Prepare noodles: Meanwhile, place noodles in a large bowl; pour hot water over to cover. Don’t worry if they break a little; shorter noodles (even 6″ lengths) are common for pad thai. Let it soak for 10 minutes, after which they should be pliable but too al dente to enjoy without further cooking; longer soaks will turn the noodles mushy in the pan. Drain and set noodles aside.
Prepare the sauce: Stir together fish sauce, tamarind, brown sugar, and chili powder. Taste and adjust the flavor balance until it suits you, and it will almost certainly require some adjusting because ingredient intensity varies between brands. Ideally you’re looking for something salty followed by a mild sourness, a little sweetness, and a little lick of heat. You will add more heat and acidity at the end. Set this aside.
Crisp the tofu: Heat a large frying pan or a wok over high for a full minute, then add a tablespoon or two of oil and let this heat for a full minute too, and then add tofu cubes. Reduce heat to medium-high. Cook them until browned underneath, then use a thin spatula to turn them and cook some more, until all sides are golden and crisp. Drain on paper towels, and season while hot with a little salt and chili powder, to taste.
Cook the pad thai: Add another generous glug oil to the hot pan and, once very hot, cook garlic, shallots, and radishes for a minute, until they take on a little edge of color. Add noodles and sauce and cook until noodles absorb sauce, if needs longer to soften (you can use the edge of your spatula to try to cut them to get an idea if it’s still too firm), you can add 2 tablespoons water at a time until they’re fully cooked. You can break your noodles into shorter chunks, if you desire, with your spatula. Add half your bean sprouts and garlic chives (reserving the rest for garnishes) and toss to combine.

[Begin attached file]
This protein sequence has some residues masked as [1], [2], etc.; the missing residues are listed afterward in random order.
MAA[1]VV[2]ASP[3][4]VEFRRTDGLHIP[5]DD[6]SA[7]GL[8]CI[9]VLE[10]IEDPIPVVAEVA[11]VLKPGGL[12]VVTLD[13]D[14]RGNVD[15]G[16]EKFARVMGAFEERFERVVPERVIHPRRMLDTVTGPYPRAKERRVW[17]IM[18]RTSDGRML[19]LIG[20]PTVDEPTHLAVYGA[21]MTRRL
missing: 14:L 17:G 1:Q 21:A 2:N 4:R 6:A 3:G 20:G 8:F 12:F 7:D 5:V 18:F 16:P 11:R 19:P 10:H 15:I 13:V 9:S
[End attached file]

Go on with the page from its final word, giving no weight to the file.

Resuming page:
Push to the side, add crack your egg into empty part of pan. When halfway cooked, start scrambling, then mix into noodles. Add crispy tofu back to pan now, and toss to combine. Transfer to plate.
To finish: Around the rim, leave extra garnishes in a little piles. Squeeze lime juice over before eating (it really wakes it up).
Tamarind: This is the sticky brown acidic pulp from the pod of a tree of the pea family — it provides the signature faint sourness of pad thai. It comes in paste, and concentrate; I used the latter. Paste is the most common. To use it, reconstitute 1 part of the paste in 2 parts of water, and stir until combined. Typically, people add water to tamarind concentrate as well to use it in recipes, but I’m having us add water to the pan as needed to cook the noodles instead. Some people don’t like the intensity of tamarind. Pim says that if this is you, you use less and add white vinegar. Other swaps I’ve seen suggested online: a mixture of lime juice and brown sugar; a dab of ketchup (look, I’m just reporting here!) plus lime juice or plain vinegar.